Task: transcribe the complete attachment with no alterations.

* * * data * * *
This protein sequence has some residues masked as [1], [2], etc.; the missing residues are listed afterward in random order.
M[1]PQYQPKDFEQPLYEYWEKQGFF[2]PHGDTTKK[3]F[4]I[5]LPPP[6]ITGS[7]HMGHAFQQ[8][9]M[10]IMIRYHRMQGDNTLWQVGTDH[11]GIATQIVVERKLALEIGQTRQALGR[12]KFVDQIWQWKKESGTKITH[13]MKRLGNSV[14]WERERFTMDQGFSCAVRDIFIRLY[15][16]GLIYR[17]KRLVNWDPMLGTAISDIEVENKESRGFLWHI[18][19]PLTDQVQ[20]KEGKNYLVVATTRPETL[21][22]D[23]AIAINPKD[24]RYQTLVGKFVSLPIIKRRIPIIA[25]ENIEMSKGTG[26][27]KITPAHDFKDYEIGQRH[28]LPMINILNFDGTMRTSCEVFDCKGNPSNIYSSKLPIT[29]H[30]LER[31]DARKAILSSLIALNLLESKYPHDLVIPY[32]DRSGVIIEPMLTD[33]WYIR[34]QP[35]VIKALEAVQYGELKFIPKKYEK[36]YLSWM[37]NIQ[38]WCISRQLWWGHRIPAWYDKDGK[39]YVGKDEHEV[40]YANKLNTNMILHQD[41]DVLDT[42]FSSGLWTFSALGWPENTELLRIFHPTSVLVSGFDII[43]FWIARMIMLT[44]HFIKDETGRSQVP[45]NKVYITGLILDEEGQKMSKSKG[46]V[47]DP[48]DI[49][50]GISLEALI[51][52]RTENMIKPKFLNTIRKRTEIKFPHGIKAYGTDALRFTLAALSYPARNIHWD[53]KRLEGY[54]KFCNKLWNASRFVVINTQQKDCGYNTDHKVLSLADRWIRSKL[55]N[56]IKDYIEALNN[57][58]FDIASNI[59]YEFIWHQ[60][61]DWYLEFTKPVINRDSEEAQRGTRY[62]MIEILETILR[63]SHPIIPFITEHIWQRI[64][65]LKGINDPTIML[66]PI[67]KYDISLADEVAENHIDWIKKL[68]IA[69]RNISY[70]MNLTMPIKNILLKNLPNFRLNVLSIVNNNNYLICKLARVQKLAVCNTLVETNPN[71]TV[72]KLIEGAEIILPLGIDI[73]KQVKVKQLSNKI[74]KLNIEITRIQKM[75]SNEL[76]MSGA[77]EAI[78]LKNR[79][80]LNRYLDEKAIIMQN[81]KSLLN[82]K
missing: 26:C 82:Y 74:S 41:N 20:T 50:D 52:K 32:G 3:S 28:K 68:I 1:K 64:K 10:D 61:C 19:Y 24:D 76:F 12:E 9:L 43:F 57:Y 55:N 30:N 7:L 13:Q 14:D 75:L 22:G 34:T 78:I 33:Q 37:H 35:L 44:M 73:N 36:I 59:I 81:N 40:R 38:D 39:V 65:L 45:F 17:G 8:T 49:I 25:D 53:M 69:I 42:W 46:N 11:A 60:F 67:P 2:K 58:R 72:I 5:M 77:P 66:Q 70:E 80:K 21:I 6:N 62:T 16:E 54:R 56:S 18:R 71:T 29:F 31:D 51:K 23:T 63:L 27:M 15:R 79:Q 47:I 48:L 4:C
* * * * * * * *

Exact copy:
This protein sequence has some residues masked as [1], [2], etc.; the missing residues are listed afterward in random order.
M[1]PQYQPKDFEQPLYEYWEKQGFF[2]PHGDTTKK[3]F[4]I[5]LPPP[6]ITGS[7]HMGHAFQQ[8][9]M[10]IMIRYHRMQGDNTLWQVGTDH[11]GIATQIVVERKLALEIGQTRQALGR[12]KFVDQIWQWKKESGTKITH[13]MKRLGNSV[14]WERERFTMDQGFSCAVRDIFIRLY[15][16]GLIYR[17]KRLVNWDPMLGTAISDIEVENKESRGFLWHI[18][19]PLTDQVQ[20]KEGKNYLVVATTRPETL[21][22]D[23]AIAINPKD[24]RYQTLVGKFVSLPIIKRRIPIIA[25]ENIEMSKGTG[26][27]KITPAHDFKDYEIGQRH[28]LPMINILNFDGTMRTSCEVFDCKGNPSNIYSSKLPIT[29]H[30]LER[31]DARKAILSSLIALNLLESKYPHDLVIPY[32]DRSGVIIEPMLTD[33]WYIR[34]QP[35]VIKALEAVQYGELKFIPKKYEK[36]YLSWM[37]NIQ[38]WCISRQLWWGHRIPAWYDKDGK[39]YVGKDEHEV[40]YANKLNTNMILHQD[41]DVLDT[42]FSSGLWTFSALGWPENTELLRIFHPTSVLVSGFDII[43]FWIARMIMLT[44]HFIKDETGRSQVP[45]NKVYITGLILDEEGQKMSKSKG[46]V[47]DP[48]DI[49][50]GISLEALI[51][52]RTENMIKPKFLNTIRKRTEIKFPHGIKAYGTDALRFTLAALSYPARNIHWD[53]KRLEGY[54]KFCNKLWNASRFVVINTQQKDCGYNTDHKVLSLADRWIRSKL[55]N[56]IKDYIEALNN[57][58]FDIASNI[59]YEFIWHQ[60][61]DWYLEFTKPVINRDSEEAQRGTRY[62]MIEILETILR[63]SHPIIPFITEHIWQRI[64][65]LKGINDPTIML[66]PI[67]KYDISLADEVAENHIDWIKKL[68]IA[69]RNISY[70]MNLTMPIKNILLKNLPNFRLNVLSIVNNNNYLICKLARVQKLAVCNTLVETNPN[71]TV[72]KLIEGAEIILPLGIDI[73]KQVKVKQLSNKI[74]KLNIEITRIQKM[75]SNEL[76]MSGA[77]EAI[78]LKNR[79][80]LNRYLDEKAIIMQN[81]KSLLN[82]K
missing: 26:C 82:Y 74:S 41:N 20:T 50:D 52:K 32:G 3:S 28:K 68:I 1:K 64:K 10:D 61:C 19:Y 24:D 76:F 12:E 9:L 43:F 57:Y 55:N 30:N 7:L 13:Q 14:D 75:L 22:G 34:T 78:I 33:Q 37:H 35:L 44:M 73:N 36:I 59:I 81:N 40:R 38:D 39:V 65:L 45:F 17:G 8:T 49:I 25:D 53:M 69:I 42:W 46:N 11:A 60:F 67:P 2:K 58:R 72:I 5:M 77:P 66:Q 70:E 80:K 21:I 6:N 62:T 16:E 54:R 56:S 18:R 71:T 29:F 31:D 51:K 23:T 63:L 27:M 15:R 79:Q 47:I 48:L 4:C